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Chapter2.revised

# Chapter2.revised - Chapter 2 Introduction to electrostatics...

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Chapter 2 Introduction to electrostatics 2.1 Coulomb and Gauss’ Laws We will restrict our discussion to the case of static electric and magnetic fi elds in a homogeneous, isotropic medium. In this case the electric fi eld satis fi es the two equations, Eq. 1.59a with a time independent charge density and Eq. 1.77 with a time independent magnetic fl ux density, · D ( r ) = ρ 0 ( r ) , (1.59a) × E ( r ) = 0 . (1.77) Because we are working with static fi elds in a homogeneous, isotropic medium the constituent equation is D ( r ) = ε E ( r ) . (1.78) Note : D is sometimes written : (1.78b) D = ² o E + P .... SI units D = E + 4 π P in Gaussian units in these cases ε = [ 1 + 4 π P/E ] Gaussian The solution of Eq. 1.59 is D ( r ) = 1 4 π ZZZ ρ 0 ( r 0 ) ( r r 0 ) | r r 0 | 3 d 3 r 0 + D 0 ( r ) , SI units (1.79) with · D 0 ( r ) = 0 If we are seeking the contribution of the charge density, ρ 0 ( r ) , to the electric displacement vector then D 0 ( r ) = 0 . The given charge density generates the electric fi eld E ( r ) = 1 4 πε ZZZ ρ 0 ( r 0 ) ( r r 0 ) | r r 0 | 3 d 3 r 0 SI units (1.80) 18

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Section 2.2 The electric or scalar potential 2.2 The electric or scalar potential Faraday’s law with static fi elds, Eq. 1.77, is automatically satis fi ed by any electric fi eld E ( r ) which is given by E ( r ) = φ ( r ) (1.81) The function φ ( r ) is the scalar potential for the electric fi eld. It is also possible to obtain the difference in the values of the scalar potential at two points by integrating the tangent component of the electric fi eld along any path connecting the two points Z path r a r b E ( r ) · d` = Z path r a r b φ ( r ) · d` (1.82) = Z path r a r b · dx ∂φ ( r ) x + dy ∂φ ( r ) y + dz ∂φ ( r ) z ¸ = Z path r a r b d φ ( r ) = φ ( r b ) φ ( r a ) The result obtained in Eq. 1.82 is independent of the path taken between the points r a and r b . It follows that the integral of the tangential component along a closed path is zero, I E ( r ) · d` = I d φ ( r ) = 0 . (1.83) This last result actually follows from the requirement that × E ( r ) = 0 and the application of Stoke’s theorem. To obtain the scalar potential due to the charge density ρ 0 ( r ) we note that 1 q ( x x 0 ) 2 + ( y y 0 ) 2 + ( z z 0 ) 2 (1.84) = ( x x 0 ) i + ( y y 0 ) j + ( z z 0 ) k h ( x x 0 ) 2 + ( y y 0 ) 2 + ( z z 0 ) 2 i 3 / 2 = r r 0 | r r 0 | 3 . Comparing the expression on the right hand side of Eq. 1.84 to the integrand in Eq. 1.80 we fi nd that can write that the scalar potential due to the charge density ρ o ( r ) is φ ( r ) = 1 4 πε ZZZ ρ o ( r 0 ) | r r 0 | d 3 r 0 + φ 0 , (1.85) where φ 0 is a constant which fi xes the (arbitrary) location of the zero for the scalar potential. Since the observed quantity is the electric force and, therefore, the electric fi eld, only the difference in the values of the scalar potential at any two different points is signi fi cant. (See Eq. 1.82) 19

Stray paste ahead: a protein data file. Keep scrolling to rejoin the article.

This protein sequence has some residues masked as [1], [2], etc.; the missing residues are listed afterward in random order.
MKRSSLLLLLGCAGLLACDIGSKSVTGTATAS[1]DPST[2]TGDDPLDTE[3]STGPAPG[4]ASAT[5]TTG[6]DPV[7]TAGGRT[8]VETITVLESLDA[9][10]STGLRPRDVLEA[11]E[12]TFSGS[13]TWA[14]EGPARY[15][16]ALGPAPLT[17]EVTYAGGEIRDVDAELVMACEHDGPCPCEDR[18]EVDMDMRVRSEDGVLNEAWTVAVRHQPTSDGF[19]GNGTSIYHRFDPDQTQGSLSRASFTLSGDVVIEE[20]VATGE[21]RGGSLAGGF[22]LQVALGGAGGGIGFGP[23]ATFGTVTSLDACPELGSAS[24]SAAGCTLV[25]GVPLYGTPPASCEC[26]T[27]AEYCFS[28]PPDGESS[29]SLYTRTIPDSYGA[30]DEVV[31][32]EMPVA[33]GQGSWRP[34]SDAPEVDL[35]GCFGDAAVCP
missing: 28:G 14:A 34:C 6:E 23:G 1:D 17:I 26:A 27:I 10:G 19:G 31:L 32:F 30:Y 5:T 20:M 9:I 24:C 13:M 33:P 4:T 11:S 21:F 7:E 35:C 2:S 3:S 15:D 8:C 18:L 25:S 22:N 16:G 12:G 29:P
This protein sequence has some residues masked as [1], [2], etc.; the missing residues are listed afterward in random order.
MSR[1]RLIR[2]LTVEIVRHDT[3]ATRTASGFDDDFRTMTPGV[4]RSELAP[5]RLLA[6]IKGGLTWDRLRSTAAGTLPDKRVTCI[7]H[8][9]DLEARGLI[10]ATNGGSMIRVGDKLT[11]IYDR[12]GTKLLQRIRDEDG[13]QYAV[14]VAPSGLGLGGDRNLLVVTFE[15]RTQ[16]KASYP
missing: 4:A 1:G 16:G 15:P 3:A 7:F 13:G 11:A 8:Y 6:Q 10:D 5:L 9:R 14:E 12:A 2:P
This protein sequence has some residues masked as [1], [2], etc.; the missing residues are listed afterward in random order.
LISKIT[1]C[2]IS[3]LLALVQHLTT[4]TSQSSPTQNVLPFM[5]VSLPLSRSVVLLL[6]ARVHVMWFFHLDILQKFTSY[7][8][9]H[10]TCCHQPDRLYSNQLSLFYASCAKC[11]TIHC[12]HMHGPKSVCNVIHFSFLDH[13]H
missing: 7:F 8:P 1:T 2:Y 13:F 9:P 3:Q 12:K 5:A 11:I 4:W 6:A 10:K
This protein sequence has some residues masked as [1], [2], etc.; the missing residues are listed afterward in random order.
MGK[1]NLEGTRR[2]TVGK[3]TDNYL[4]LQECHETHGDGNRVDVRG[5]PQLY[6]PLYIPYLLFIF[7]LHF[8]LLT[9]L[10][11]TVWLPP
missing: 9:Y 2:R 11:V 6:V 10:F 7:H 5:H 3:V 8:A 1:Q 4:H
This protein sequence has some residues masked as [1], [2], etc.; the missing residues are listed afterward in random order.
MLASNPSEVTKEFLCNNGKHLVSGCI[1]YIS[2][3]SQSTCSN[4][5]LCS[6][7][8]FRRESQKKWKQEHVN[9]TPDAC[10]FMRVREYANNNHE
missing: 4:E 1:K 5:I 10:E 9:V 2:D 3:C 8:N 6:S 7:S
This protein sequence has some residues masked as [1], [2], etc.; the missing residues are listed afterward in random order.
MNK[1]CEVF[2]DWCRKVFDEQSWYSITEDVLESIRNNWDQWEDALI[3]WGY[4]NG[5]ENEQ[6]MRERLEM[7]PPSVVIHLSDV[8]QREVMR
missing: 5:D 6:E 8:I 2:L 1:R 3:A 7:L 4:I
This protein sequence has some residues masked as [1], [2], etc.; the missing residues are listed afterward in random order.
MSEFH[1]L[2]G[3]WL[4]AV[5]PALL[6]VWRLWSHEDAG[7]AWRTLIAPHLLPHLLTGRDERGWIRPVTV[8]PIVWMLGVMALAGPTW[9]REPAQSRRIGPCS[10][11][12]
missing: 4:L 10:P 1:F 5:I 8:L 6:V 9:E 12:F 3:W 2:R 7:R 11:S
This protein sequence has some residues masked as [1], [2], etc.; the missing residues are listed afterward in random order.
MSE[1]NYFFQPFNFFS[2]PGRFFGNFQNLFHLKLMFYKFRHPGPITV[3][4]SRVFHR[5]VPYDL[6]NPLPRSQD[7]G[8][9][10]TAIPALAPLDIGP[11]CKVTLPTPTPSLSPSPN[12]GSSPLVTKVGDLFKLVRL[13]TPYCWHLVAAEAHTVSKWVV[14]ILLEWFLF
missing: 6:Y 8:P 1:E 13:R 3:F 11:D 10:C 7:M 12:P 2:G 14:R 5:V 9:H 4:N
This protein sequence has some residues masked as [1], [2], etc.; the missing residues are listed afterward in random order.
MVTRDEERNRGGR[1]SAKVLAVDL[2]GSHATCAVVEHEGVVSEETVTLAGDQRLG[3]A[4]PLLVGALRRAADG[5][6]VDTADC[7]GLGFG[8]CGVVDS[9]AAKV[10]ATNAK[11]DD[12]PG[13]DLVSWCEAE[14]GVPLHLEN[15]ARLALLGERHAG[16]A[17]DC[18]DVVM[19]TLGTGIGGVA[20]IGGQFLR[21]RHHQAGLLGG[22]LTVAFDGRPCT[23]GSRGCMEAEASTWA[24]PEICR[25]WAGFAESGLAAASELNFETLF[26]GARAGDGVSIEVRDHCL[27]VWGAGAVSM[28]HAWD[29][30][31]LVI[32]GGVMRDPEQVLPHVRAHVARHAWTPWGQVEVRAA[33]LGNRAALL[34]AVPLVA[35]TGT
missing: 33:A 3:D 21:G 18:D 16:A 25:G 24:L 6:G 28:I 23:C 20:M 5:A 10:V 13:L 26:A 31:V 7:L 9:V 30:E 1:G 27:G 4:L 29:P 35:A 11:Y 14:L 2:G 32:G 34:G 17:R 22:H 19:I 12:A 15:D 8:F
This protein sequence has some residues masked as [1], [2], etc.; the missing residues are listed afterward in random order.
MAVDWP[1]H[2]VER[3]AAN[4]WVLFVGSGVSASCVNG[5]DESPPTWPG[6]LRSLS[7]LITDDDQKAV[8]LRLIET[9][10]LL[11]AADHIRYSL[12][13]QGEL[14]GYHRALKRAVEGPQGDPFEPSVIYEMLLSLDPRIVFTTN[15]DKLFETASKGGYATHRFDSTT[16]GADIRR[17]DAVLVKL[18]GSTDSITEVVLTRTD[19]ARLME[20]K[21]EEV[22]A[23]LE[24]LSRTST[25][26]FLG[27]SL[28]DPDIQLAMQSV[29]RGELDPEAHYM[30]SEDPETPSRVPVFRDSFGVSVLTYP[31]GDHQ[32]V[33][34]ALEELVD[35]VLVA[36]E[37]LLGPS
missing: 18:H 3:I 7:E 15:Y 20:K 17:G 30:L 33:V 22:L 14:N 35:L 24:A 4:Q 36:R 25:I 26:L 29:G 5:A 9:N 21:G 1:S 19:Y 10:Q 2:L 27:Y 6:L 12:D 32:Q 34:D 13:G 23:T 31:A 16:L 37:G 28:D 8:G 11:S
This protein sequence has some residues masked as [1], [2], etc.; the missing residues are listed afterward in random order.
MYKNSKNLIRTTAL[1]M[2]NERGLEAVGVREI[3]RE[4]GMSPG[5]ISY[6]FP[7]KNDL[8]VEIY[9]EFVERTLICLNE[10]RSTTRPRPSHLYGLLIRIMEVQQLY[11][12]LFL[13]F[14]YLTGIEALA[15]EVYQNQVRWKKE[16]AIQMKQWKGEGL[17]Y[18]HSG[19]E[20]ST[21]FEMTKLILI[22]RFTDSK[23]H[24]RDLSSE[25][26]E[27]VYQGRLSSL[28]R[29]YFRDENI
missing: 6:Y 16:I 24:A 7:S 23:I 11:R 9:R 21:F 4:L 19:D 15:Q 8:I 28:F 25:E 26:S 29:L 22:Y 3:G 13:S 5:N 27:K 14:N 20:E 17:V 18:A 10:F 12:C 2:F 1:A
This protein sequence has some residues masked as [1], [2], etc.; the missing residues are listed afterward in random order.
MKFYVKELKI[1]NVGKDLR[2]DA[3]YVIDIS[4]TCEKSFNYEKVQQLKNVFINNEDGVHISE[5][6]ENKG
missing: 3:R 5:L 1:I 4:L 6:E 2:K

Section 2.3 Surface charges and charge dipoles 2.3 Surface charges and charge dipoles A surface charge is a charge density which is ‘restricted to lie on a surface’.

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